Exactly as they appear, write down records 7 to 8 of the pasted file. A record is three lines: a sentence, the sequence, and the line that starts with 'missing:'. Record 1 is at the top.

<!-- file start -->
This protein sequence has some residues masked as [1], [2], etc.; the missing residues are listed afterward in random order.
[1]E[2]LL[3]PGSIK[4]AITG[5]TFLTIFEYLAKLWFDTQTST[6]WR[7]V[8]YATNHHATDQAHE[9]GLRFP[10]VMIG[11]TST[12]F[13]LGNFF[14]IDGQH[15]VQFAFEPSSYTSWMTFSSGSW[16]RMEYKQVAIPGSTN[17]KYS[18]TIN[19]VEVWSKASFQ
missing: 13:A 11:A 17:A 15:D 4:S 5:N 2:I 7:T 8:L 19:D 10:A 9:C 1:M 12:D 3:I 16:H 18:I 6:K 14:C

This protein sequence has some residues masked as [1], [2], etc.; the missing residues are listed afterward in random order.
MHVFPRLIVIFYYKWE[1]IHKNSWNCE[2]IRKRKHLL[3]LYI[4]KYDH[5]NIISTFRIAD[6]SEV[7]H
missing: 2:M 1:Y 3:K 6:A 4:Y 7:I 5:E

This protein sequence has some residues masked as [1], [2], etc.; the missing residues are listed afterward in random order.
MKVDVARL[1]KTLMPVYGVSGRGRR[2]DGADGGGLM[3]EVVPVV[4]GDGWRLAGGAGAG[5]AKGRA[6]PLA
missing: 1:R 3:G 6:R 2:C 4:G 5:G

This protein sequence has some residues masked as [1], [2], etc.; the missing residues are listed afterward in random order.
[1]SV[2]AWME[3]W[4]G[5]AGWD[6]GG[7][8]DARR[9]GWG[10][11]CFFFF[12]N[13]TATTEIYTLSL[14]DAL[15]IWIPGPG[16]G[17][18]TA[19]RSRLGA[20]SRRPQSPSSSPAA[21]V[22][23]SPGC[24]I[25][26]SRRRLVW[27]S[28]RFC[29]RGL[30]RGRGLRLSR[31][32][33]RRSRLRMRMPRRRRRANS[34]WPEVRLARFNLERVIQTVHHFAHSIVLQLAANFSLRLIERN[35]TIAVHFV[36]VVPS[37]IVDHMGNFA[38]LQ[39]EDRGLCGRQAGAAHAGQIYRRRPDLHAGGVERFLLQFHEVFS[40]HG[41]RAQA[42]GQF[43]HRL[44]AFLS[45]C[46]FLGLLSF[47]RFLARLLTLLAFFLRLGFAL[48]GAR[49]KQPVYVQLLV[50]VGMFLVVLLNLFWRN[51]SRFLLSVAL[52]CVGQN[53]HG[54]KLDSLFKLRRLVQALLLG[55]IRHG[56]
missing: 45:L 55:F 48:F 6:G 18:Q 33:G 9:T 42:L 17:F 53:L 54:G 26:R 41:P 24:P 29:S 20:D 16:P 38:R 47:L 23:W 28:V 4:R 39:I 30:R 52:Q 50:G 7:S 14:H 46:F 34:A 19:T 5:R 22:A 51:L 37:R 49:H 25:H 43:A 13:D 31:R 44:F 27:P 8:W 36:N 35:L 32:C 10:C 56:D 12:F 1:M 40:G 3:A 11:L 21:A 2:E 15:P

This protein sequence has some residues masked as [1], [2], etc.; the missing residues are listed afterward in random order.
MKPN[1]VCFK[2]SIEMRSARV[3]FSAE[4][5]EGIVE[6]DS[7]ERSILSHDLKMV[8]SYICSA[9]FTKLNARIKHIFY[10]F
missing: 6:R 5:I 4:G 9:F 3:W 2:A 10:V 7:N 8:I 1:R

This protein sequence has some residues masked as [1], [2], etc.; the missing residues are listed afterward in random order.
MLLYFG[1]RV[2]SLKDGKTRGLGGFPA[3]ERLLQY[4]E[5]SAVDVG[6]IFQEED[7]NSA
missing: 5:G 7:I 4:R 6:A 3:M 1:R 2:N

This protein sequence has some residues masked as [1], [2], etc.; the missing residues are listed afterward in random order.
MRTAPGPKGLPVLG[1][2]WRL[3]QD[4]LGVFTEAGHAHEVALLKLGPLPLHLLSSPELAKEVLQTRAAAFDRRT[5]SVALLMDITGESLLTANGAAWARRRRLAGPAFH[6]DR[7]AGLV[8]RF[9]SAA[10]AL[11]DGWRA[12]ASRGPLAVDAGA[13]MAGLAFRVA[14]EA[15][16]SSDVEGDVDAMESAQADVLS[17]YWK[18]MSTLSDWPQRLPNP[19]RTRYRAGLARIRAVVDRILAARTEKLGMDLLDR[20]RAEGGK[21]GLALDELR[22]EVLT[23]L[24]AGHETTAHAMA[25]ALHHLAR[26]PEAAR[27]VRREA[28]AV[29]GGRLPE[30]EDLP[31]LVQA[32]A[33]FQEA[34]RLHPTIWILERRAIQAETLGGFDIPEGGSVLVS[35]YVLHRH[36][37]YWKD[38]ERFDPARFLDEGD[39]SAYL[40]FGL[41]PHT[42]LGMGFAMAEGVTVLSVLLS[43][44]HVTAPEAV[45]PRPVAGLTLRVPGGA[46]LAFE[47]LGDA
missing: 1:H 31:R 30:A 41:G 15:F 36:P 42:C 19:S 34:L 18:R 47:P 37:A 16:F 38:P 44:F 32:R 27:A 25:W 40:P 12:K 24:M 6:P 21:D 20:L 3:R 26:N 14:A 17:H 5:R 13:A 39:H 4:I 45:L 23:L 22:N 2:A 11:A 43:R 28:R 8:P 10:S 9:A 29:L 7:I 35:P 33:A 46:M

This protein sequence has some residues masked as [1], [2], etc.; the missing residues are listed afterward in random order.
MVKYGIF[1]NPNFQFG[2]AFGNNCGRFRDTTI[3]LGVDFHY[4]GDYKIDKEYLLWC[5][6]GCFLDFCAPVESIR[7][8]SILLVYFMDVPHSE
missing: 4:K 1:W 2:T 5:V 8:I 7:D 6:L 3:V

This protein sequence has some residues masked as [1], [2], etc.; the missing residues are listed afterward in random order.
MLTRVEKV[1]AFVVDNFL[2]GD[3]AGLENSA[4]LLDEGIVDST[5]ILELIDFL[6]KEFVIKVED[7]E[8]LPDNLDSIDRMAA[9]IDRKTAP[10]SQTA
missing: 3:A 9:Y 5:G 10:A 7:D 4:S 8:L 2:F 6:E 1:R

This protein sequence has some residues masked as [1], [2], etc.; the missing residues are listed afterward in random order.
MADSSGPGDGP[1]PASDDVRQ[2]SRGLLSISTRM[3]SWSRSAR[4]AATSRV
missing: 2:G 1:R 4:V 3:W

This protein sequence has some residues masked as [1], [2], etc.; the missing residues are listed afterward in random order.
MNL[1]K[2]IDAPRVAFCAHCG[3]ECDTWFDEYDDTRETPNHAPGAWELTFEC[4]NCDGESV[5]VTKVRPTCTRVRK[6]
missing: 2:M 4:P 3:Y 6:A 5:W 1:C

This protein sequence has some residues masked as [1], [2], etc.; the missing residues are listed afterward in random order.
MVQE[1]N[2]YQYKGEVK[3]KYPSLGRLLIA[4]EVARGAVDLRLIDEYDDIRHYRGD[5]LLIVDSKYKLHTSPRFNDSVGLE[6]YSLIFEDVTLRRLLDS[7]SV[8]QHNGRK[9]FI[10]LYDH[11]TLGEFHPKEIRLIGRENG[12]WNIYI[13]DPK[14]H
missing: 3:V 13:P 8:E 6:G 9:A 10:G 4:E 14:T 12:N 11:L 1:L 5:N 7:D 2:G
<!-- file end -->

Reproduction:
This protein sequence has some residues masked as [1], [2], etc.; the missing residues are listed afterward in random order.
MRTAPGPKGLPVLG[1][2]WRL[3]QD[4]LGVFTEAGHAHEVALLKLGPLPLHLLSSPELAKEVLQTRAAAFDRRT[5]SVALLMDITGESLLTANGAAWARRRRLAGPAFH[6]DR[7]AGLV[8]RF[9]SAA[10]AL[11]DGWRA[12]ASRGPLAVDAGA[13]MAGLAFRVA[14]EA[15][16]SSDVEGDVDAMESAQADVLS[17]YWK[18]MSTLSDWPQRLPNP[19]RTRYRAGLARIRAVVDRILAARTEKLGMDLLDR[20]RAEGGK[21]GLALDELR[22]EVLT[23]L[24]AGHETTAHAMA[25]ALHHLAR[26]PEAAR[27]VRREA[28]AV[29]GGRLPE[30]EDLP[31]LVQA[32]A[33]FQEA[34]RLHPTIWILERRAIQAETLGGFDIPEGGSVLVS[35]YVLHRH[36][37]YWKD[38]ERFDPARFLDEGD[39]SAYL[40]FGL[41]PHT[42]LGMGFAMAEGVTVLSVLLS[43][44]HVTAPEAV[45]PRPVAGLTLRVPGGA[46]LAFE[47]LGDA
missing: 1:H 31:R 30:A 41:G 15:F 36:P 42:C 19:S 34:L 18:R 47:P 37:A 16:F 38:P 44:F 32:R 27:A 25:W 40:P 12:K 24:M 6:P 21:D 20:L 3:R 26:N 14:A 17:H 5:R 13:A 39:H 4:I 45:L 23:L 22:N 2:A 11:A 43:R 28:R 8:P 10:S 9:A 29:L 7:I 35:P 33:A 46:M

This protein sequence has some residues masked as [1], [2], etc.; the missing residues are listed afterward in random order.
MVKYGIF[1]NPNFQFG[2]AFGNNCGRFRDTTI[3]LGVDFHY[4]GDYKIDKEYLLWC[5][6]GCFLDFCAPVESIR[7][8]SILLVYFMDVPHSE
missing: 4:K 1:W 2:T 5:V 8:I 7:D 6:L 3:V